Given I work in the media space, I should probably be among the first to blog about such things, but of course I never am. This is some of the big news for IBC . This is a pretty big deal though and represents choice for anyone utilising Silverlight, and its media ecosystem. My friend Tim Heuer – whose...
  • Blog Post: MicroQuest – Making The Unit Move

    In this exciting instalment of MicroQuest activity, we're finally going to do something useful and make the Unit move around on the map, using the pathfinding code from a while ago. We need to get our coding fingers on a little this time. The interaction we're trying to achieve is as follows: User clicks...
  • Blog Post: Aggregation Aggravation

    As I was upgrading my blog I was looking at the release notes around support for APML ( you can see my APML here ). I feel the need to subscribe to many blogs to keep myself abreast of developments across the varying industries and technologies I look at. Adding one or two too many news aggregators can...
  • Blog Post: MicroQuest - A WPF GameWorld

    In the last post, I cobbled together something that was serviceable as a pathfinding routine, and was left with the beginnings of some structures - such as Location and Unit - that would be needed in MicroQuest. In this post, we'll look at building the beginning of the WPF application that will represent...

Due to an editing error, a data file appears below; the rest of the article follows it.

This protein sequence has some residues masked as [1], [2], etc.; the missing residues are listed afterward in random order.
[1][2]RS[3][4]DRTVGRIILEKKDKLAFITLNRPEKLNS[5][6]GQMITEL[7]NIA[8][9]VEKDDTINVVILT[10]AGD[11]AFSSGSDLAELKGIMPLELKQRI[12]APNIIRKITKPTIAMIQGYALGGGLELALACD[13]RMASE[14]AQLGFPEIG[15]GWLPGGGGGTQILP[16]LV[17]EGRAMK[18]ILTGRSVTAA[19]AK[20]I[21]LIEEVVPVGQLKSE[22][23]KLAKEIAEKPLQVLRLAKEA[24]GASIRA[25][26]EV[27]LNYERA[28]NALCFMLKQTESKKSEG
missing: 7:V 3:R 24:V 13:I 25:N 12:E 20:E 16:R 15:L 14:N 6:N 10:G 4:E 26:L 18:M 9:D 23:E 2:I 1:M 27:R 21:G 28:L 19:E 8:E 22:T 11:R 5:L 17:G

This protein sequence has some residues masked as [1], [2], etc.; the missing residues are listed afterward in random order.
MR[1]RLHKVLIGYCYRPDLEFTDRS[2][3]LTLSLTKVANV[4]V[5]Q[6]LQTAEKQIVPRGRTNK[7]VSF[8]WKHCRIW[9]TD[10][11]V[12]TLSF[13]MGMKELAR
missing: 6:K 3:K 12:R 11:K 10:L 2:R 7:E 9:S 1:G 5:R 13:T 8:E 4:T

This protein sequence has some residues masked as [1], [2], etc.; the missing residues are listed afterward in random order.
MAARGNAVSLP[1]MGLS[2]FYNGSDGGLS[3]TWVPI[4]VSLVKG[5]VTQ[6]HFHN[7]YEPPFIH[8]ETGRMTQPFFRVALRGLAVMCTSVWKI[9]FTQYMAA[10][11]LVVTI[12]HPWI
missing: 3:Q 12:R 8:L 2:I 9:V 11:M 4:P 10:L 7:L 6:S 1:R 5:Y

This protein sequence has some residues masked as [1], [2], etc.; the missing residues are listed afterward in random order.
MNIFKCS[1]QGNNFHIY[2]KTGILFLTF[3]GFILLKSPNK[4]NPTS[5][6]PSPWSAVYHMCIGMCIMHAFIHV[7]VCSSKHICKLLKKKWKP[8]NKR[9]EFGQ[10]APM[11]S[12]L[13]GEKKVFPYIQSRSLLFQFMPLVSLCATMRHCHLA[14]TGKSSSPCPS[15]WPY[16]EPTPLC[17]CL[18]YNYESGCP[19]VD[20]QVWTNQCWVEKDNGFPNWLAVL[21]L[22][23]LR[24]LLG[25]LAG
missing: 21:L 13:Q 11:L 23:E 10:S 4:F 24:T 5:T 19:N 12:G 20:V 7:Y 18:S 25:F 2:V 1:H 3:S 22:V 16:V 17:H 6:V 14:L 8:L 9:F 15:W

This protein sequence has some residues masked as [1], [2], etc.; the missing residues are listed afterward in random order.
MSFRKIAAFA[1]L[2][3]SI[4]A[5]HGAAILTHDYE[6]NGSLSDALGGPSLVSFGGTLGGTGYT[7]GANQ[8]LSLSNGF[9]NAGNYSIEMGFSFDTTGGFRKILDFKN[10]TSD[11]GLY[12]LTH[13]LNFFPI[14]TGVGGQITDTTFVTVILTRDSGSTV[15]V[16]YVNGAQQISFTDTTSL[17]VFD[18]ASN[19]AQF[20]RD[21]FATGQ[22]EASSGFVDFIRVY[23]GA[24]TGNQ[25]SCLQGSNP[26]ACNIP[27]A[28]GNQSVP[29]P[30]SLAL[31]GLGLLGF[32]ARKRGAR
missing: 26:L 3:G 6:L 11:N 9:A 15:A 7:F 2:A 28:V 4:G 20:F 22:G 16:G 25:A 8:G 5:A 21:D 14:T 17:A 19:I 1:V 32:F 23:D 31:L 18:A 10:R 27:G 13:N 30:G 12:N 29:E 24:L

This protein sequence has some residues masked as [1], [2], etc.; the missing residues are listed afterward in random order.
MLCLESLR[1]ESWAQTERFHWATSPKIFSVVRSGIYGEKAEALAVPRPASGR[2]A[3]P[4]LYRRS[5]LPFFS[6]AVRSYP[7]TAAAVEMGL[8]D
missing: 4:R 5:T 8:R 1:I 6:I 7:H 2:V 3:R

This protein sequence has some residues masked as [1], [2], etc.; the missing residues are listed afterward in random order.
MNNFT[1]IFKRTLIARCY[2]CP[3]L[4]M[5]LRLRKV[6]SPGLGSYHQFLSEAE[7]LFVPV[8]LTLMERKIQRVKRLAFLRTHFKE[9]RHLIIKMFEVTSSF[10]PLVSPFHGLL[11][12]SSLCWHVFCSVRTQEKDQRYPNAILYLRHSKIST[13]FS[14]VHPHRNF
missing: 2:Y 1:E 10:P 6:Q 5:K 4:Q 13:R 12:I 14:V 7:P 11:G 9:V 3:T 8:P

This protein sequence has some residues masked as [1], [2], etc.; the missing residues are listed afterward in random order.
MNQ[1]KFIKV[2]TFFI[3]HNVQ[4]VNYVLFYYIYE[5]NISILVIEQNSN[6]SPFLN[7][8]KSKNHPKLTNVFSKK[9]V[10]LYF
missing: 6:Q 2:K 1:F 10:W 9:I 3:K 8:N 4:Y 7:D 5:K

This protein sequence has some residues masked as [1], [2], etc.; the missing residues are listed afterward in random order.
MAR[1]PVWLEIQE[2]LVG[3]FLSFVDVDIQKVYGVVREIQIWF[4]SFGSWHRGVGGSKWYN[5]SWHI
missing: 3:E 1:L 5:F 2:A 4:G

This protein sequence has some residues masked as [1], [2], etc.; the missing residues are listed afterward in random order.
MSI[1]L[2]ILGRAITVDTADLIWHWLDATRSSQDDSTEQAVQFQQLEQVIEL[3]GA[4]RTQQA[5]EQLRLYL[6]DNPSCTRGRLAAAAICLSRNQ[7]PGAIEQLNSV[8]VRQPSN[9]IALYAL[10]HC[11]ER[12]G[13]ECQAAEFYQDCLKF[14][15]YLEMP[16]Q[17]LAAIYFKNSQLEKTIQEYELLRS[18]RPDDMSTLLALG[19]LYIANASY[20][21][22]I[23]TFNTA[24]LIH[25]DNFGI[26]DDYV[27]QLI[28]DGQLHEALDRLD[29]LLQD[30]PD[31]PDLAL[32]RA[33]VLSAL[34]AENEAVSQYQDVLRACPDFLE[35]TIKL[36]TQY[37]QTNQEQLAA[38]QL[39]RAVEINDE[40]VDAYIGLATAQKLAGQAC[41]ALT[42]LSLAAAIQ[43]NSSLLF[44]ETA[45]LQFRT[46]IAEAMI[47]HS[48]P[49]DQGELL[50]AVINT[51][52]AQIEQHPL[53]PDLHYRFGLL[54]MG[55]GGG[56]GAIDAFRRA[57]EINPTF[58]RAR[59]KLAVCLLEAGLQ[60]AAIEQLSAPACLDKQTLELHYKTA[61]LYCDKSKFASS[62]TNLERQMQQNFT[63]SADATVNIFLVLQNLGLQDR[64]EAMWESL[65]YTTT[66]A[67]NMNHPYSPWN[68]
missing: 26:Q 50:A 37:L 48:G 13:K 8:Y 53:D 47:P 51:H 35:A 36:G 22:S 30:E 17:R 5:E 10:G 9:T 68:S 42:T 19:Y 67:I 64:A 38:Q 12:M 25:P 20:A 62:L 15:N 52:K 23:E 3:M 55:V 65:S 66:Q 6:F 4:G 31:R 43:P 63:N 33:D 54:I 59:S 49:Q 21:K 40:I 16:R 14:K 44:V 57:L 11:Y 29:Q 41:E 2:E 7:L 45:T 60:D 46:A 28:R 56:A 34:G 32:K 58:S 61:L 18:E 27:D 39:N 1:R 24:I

• Blog Post: Video Players

    The new BBC iPlayer Beta has impressed me. Not so much because it changes the general iPlayer experience in terms of play out, but simply because of the approach to releasing the software. The new additions of recommendations, last played and the consolidation of radio and TV are helpful, but it’s more...
  • Blog Post: MicroQuest – AStar Pathfinding

    The first thing I want to be able to do in MicroQuest is move my "unit" around the "game world". So I need to establish a mechanism for the movement of the unit. Given this is a tile based game then it seems obvious that my unit can move a certain number of tiles per turn. Taking...
  • Blog Post: Embarking on a MicroQuest